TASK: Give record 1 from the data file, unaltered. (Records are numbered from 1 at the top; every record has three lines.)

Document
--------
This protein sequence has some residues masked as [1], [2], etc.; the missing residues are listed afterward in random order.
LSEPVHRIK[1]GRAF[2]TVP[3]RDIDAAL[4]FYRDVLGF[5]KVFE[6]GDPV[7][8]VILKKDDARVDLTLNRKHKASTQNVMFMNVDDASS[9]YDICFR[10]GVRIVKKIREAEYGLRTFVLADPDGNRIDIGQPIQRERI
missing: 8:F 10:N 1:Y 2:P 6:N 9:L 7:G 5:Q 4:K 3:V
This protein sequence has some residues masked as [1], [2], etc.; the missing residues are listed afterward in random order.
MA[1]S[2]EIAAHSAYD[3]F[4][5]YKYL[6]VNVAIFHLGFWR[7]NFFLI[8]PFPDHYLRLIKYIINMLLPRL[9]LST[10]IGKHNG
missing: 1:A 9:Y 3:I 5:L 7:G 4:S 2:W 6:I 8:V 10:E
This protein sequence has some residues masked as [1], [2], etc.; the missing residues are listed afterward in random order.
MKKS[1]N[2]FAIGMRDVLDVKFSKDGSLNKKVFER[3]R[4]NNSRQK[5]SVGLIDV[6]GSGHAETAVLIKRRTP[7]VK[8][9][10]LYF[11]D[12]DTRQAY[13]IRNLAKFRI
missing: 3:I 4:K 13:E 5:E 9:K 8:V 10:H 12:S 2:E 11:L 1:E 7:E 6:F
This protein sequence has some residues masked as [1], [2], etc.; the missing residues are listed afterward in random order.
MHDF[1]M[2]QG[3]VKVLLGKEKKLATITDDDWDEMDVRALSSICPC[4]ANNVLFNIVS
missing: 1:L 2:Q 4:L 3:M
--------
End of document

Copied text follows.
This protein sequence has some residues masked as [1], [2], etc.; the missing residues are listed afterward in random order.
LSEPVHRIK[1]GRAF[2]TVP[3]RDIDAAL[4]FYRDVLGF[5]KVFE[6]GDPV[7][8]VILKKDDARVDLTLNRKHKASTQNVMFMNVDDASS[9]YDICFR[10]GVRIVKKIREAEYGLRTFVLADPDGNRIDIGQPIQRERI
missing: 8:F 10:N 1:Y 2:P 6:N 9:L 7:G 5:Q 4:K 3:V